Longer sessions, shorter breaks at General Synod 2013

Dean Peter Wall, chair of the 2013 General Synod planning committee, shares updates. Photo: Marites N. Sison
Dean Peter Wall, chair of the 2013 General Synod planning committee, shares updates. Photo: Marites N. Sison
By on November 18, 2012
Anglican delegates to the 2013 General Synod/Joint Anglican-Lutheran Assembly, scheduled July 3 to 7 in Ottawa, will need to brace themselves for the possibility of longer sessions and shorter breaks.
The joint assembly is the first since full communion was achieved in 2001 between the Anglican Church of Canada and the Evangelical Lutheran Church in Canada (ELCIC). As a result, General Synod has been shortened to four days from the usual nine days.
At the Council of General Synod (CoGS) meeting Nov. 15 to 18 in Mississauga, Ont., concerns were raised about whether or not this triennial meeting would provide enough time for critical discussions about budget and plans to restructure General Synod. “We, as a group, have to make certain that what happens at General Synod earns respect and trust of those at General Synod and the church as a whole,” said Chancellor David Jones.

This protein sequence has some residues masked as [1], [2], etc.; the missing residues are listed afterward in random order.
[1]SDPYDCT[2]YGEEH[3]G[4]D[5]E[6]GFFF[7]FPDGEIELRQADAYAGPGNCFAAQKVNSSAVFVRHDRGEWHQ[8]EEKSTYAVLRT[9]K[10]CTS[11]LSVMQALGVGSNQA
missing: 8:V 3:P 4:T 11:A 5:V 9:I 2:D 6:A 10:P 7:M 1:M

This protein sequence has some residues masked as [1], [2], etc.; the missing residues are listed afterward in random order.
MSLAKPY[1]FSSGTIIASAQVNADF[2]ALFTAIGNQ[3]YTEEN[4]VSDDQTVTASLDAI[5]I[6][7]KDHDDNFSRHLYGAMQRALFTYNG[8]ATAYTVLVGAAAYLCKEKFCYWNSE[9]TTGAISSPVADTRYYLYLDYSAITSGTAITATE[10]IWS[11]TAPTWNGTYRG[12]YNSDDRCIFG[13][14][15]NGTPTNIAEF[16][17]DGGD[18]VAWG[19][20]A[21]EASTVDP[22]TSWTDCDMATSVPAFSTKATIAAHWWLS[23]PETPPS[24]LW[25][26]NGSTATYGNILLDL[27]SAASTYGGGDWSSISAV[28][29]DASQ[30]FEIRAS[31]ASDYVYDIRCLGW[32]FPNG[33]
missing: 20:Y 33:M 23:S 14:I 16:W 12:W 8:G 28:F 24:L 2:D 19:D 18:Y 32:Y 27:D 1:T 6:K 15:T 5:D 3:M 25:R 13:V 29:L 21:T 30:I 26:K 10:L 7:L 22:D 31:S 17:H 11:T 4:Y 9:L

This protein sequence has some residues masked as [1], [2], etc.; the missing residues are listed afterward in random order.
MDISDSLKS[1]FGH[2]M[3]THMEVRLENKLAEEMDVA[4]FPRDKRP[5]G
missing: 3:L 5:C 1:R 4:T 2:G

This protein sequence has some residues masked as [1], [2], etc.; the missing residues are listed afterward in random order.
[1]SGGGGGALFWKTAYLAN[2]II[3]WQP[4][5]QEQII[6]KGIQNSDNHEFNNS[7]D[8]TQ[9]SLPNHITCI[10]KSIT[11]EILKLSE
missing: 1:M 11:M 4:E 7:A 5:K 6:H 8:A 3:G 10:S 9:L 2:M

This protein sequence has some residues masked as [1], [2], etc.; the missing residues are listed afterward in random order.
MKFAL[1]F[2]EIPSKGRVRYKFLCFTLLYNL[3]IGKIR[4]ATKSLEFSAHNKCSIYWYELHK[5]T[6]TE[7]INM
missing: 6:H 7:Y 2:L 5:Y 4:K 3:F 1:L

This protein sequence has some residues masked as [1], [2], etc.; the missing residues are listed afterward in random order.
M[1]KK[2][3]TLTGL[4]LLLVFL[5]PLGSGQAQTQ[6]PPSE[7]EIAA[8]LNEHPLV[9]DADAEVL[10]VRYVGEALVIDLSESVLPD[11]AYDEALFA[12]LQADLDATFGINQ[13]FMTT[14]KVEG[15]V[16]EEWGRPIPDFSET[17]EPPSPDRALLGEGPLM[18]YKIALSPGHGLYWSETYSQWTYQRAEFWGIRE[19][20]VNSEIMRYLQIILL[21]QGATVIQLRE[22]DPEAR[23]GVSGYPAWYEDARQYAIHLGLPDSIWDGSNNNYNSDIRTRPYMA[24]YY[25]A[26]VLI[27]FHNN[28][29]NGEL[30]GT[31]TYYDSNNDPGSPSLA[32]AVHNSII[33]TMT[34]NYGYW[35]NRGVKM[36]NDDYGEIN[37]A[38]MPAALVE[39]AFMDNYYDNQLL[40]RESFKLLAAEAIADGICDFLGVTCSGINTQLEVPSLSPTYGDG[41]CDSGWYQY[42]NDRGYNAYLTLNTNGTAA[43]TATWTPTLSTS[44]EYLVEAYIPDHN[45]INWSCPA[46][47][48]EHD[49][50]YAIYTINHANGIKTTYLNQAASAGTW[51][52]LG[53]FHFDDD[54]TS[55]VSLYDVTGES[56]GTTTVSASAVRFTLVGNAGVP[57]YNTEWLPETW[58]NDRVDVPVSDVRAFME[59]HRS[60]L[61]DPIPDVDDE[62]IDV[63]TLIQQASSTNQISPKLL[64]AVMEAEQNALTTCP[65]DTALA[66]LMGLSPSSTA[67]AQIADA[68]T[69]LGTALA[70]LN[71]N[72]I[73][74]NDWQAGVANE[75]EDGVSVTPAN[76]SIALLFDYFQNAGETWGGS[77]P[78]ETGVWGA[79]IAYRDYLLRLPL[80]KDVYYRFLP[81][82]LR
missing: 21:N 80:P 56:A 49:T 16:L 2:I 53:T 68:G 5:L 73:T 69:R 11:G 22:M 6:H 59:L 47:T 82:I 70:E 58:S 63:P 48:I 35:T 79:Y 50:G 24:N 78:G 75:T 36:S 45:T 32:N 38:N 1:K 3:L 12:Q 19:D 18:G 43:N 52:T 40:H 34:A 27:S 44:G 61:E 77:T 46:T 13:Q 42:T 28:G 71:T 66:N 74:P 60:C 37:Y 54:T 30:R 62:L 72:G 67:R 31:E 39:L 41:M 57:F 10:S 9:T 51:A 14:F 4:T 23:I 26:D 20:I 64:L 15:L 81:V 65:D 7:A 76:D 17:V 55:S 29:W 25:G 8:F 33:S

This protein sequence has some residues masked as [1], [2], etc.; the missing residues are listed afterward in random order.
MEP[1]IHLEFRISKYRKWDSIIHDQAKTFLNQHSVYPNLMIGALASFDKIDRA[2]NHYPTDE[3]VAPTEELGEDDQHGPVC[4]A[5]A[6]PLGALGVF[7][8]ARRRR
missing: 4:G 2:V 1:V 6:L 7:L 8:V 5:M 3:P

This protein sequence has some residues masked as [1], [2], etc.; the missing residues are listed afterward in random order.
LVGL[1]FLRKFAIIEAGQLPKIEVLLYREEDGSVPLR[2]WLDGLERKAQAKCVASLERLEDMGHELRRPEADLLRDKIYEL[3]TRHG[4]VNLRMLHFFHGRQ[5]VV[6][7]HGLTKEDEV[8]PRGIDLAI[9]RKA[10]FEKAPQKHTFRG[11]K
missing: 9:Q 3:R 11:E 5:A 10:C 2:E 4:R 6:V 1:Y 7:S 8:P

A resolution that would allow General Synod officers to modify the length of the meeting was met with mixed reactions. In the end, CoGS approved a resolution making it possible to modify the length of the sessions during the four-day meeting. The suggestion to “stick to the actual length but be more aggressive with time,” was made by Calgary Bishop Greg Kerr-Wilson, of the ecclesiastical province of Rupert’s Land.
The Rev. Doug Reble, the ELCIC representative to CoGS, expressed concern that extending the meeting of General Synod beyond four days would make the event seem “less and less like a joint assembly. Part of having a joint assembly is you come together and you leave together.” He added that lay delegates with work responsibilities are more inclined to attend a shorter meeting.
Cynthia Haines-Turner, from the ecclesiastical province of Canada, also opposed the proposal. She said she felt shocked initially at the prospective of a four-day meeting but subsequently had been reassured that goals could be met.
Toronto Archbishop Colin Johnson, of the ecclesiastical province of Ontario, spoke out against the proposal saying longer discussions do not guarantee good decisions. “We need to be more disciplined,” he said.
Quebec Bishop Dennis Drainville, of the ecclesiastical province of Canada, said General Synod will be making “extraordinary decisions” and “if we need more time, we need to take that time.”

Author

  • Marites N. Sison

    Marites (Tess) Sison was editor of the Anglican Journal from August 2014 to July 2018, and senior staff writer from December 2003 to July 2014. An award-winning journalist, she has more that three decades of professional journalism experience in Canada and overseas. She has contributed to The Toronto Star and CBC Radio, and worked as a stringer for The New York Times.

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